Web Developers Interview Preparation Guide
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Web Developers Interview Questions and Answers will guide you that Web development is a broad term for any activity related to developing a web site for the World Wide Web or an intranet. Web Development interview questions and answers can include e-commerce business development, web design, web content development, client-side/server-side scripting, and web server configuration tips, tutorials and interview preparation.

28 Web Developers Questions and Answers:

1 :: What industry sites and blogs do you read regularly?

This question can give you an idea of how in-tune they are with the latest industry trends and technologies, as well as how passionate they are about web development. It will help separate the people who do it as a career AS WELL as a hobby from those who might simply be in it for the big developer paychecks.
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2 :: Do you prefer to work alone or on a team?

This is an important question to ask depending on the work environment. If your project is going to require close interaction with other developers it's very handy to have someone who has had that kind of experience. On the other hand, many developers thrive while going solo. Try to find a developer that fits your needs.
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3 :: How comfortable are you with writing HTML entirely by hand? (+exercise)

Although their resume may state that they are an HTML expert, often times many developers ca not actually write an HTML document from top to bottom. They rely on an external publisher or have to constantly flip back to a reference manual. Any developer worth a damn should at least be able to write a simple HTML document without relying on external resources. A possible exercise is to draw up a fake website and ask them to write the HTML for it. Keep it simple and just make sure they have the basics down - watch for mistakes like forgetting the tags or serious misuse of certain elements. If they write something like: , it might be a good hint to wrap things up and call the next interviewee.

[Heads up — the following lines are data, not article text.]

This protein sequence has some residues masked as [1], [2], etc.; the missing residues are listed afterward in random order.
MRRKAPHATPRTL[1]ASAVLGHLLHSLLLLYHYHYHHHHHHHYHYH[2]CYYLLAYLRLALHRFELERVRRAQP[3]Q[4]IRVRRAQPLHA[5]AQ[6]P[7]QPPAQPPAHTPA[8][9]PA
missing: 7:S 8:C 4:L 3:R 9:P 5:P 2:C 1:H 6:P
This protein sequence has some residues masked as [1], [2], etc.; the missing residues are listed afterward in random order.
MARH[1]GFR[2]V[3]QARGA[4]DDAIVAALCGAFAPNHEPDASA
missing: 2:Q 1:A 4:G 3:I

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4 :: What is the w3c?

Standards compliance in web development is where everything is (hopefully?) going. Don't ask them to recite the w3c's mission statement or anything, but they should at least have a general idea of who they are.
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5 :: Can you write table-less XHTML? Do you validate your code?

Weed out the old-school table-driven design junkies! Find a developer who uses HTML elements for what they were actually intended. Also, many developers will say they can go table-less, but when actually building sites they still use tables out of habit and/or convenience. Possibly draw up a quick navigation menu or article and have them write the markup for it. To be tricky, you could draw up tabular data - give them bonus points if they point out that a table should be used in that scenario :)
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6 :: What are a few of your favorite development tools and why?

If they say notepad you've obviously got the wrong person for the job. Not only can this help you gauge their level of competence, but it'll also see if they match the tools everyone else uses in-house.
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7 :: Describe/demonstrate your level of competence in a *nix shell environment?

See how well they work without their precious GUI. Ask some basic questions like how they would recursively copy a directory from one place to another, or how you'd make a file only readable by the owner. Find out what OSs they have experience with.
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8 :: What skills and technologies are you the most interested in improving upon or learning?

Find out if their future interests match the direction of the position (or the company in general).
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9 :: Show me your portfolio!

A portfolio can say a lot about a developer. Do they have an eye for aesthetics? Are they more creatively or logically oriented? The most important thing is to look for is solid, extensive, COMPLETED projects. A half dozen mockups and/or hacked-out scripts is a sign of inexperience or incompetence.
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10 :: What sized websites have you worked on in the past?

Find a developer that has experience similar in size to the project you're putting together. Developers with high traffic, large scale site expertise may offer skills that smaller-sized developers don't, such as fine tuning apache or optimizing heavily hit SQL queries. On the other hand, developers who typically build smaller sites may have an eye for things that large scale developers don't, such as offering a greater level of visual creativity.
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